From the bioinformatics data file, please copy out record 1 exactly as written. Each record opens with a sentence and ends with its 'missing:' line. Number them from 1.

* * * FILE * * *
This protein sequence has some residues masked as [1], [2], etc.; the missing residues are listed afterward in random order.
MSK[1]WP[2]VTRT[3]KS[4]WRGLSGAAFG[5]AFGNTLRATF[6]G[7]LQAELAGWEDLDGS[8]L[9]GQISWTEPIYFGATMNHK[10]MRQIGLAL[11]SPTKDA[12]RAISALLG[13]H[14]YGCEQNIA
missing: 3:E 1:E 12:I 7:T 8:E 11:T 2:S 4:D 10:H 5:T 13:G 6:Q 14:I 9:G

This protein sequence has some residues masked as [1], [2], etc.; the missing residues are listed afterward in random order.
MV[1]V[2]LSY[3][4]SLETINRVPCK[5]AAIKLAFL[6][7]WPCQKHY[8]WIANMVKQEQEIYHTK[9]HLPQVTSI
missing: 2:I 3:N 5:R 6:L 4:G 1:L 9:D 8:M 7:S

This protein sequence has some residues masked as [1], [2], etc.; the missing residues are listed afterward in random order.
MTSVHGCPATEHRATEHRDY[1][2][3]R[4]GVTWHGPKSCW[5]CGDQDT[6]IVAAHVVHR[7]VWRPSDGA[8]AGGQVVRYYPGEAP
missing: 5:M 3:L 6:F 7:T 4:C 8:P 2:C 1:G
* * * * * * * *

This protein sequence has some residues masked as [1], [2], etc.; the missing residues are listed afterward in random order.
MSK[1]WP[2]VTRT[3]KS[4]WRGLSGAAFG[5]AFGNTLRATF[6]G[7]LQAELAGWEDLDGS[8]L[9]GQISWTEPIYFGATMNHK[10]MRQIGLAL[11]SPTKDA[12]RAISALLG[13]H[14]YGCEQNIA
missing: 3:E 1:E 12:I 7:T 8:E 11:T 2:S 4:D 10:H 5:T 13:G 6:Q 14:I 9:G